New Delhi: While the BBC documentary that looks at Prime Minister Narendra Modi’s role in the 2002 Gujarat riots continues to drive conversation within India with the Union government calling it “propaganda”, in the UK, Prime Minister Rishi Sunak has commented on it in the parliament. The BBC, meanwhile, has responded defending its film and noting that the Indian government did not respond when it was offered an opportunity to.
‘India: The Modi Question,’ looks at “the tensions between Prime Minister Modi and the country’s Muslim minority”, as well as “investigating claims” concerning his role in the large-scale communal violence that erupted in Gujarat in the months of February and March, in 2002, that left “over a thousand dead.”
The documentary cites a hitherto unseen UK government inquiry report which says that “Narendra Modi is directly responsible”. Former foreign secretary Jack Straw (2001-2006) says in the film that the British team “produced a very thorough report.”
According to tweets carrying videos of British house proceedings, Imran Hussain, a British MP, brought up the documentary to Sunak.
“He [Modi] was in the FCO’s own words, ‘directly responsible for the violence’. Given that hundreds were brutally killed and that families across India and the world, including here in the UK are still without justice, does the prime minister agree with his diplomat in the foreign office that Modi was directly responsible and just what more does the foreign office know of his involvement in this grave act of ethnic cleansing?” the MP asked.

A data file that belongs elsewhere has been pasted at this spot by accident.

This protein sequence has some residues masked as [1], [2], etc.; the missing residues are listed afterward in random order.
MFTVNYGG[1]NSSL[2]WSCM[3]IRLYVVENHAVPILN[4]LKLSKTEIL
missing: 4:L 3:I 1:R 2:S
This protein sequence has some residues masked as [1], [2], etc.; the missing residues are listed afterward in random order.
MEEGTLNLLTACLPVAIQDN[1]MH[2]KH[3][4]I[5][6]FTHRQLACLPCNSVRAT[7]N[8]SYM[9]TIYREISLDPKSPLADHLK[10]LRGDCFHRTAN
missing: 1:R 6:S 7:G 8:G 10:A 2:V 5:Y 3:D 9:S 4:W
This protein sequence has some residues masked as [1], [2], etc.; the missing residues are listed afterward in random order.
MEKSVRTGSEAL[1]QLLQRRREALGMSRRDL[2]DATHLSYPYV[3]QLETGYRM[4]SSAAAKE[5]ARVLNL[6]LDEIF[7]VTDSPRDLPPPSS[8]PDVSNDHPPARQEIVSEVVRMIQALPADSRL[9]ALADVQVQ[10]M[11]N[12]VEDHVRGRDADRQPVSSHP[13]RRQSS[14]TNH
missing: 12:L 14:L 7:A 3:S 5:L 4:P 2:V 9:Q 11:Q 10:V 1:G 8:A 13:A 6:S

Sunak appeared to defend Modi in his reply.
“Mr Speaker, the UK government’s position on this has been clear and long standing and hasn’t changed. Of course, we don’t tolerate persecution where it appears anywhere but I am not sure I agree at all with the characterisation that the honourable gentleman has put forward,” he said.
A day ago foreign ministry spokesperson Arindam Bagchi said that the government thinks “this is a propaganda piece designed to push a particular discredited narrative.”
“The bias, the lack of objectivity, and frankly a continuing colonial mindset, is blatantly visible,” he added.
BBC has stood by its documentary, noting that it met the highest editorial standards. In a statement it said:
“The BBC is committed to highlighting important issues from around the world. The documentary series examines the tensions between India’s Hindu majority and Muslim minority and explores the politics of India’s PM Narendra Modi in relation to those tensions. This has been the source of considerable reporting and interest both in India and across the world in recent years.
It also noted that the Indian government declined to respond when it was given the opportunity to reply to the issues raised in the documentary.
“The documentary was rigorously researched according to highest editorial standards. A wide range of voices, witnesses and experts were approached, and we have featured a range of opinions – this includes responses from people in the BJP. We offered the Indian Government a right to reply to the matters raised in the series – it declined to respond.”
The documentary, which is not available for viewing in India, is learned to have featured Swapan Dasgupta, Rajya Sabha MP nominated by the Bharatiya Janata Party.
When the documentary was first advertised, supporters of Modi had not taken the announcement well and advised BBC to do a documentary on the 1943 Bengal Famine which is believed to have been engineered by former British PM Winston Churchill. In fact, BBC was accused of and even partially upheld a complaint which alleged that it had flouted its own impartiality guidelines while presenting a picture of Churchill that heavily implied he was guided by racism. Over 3.8 million Bengalis died in the famine.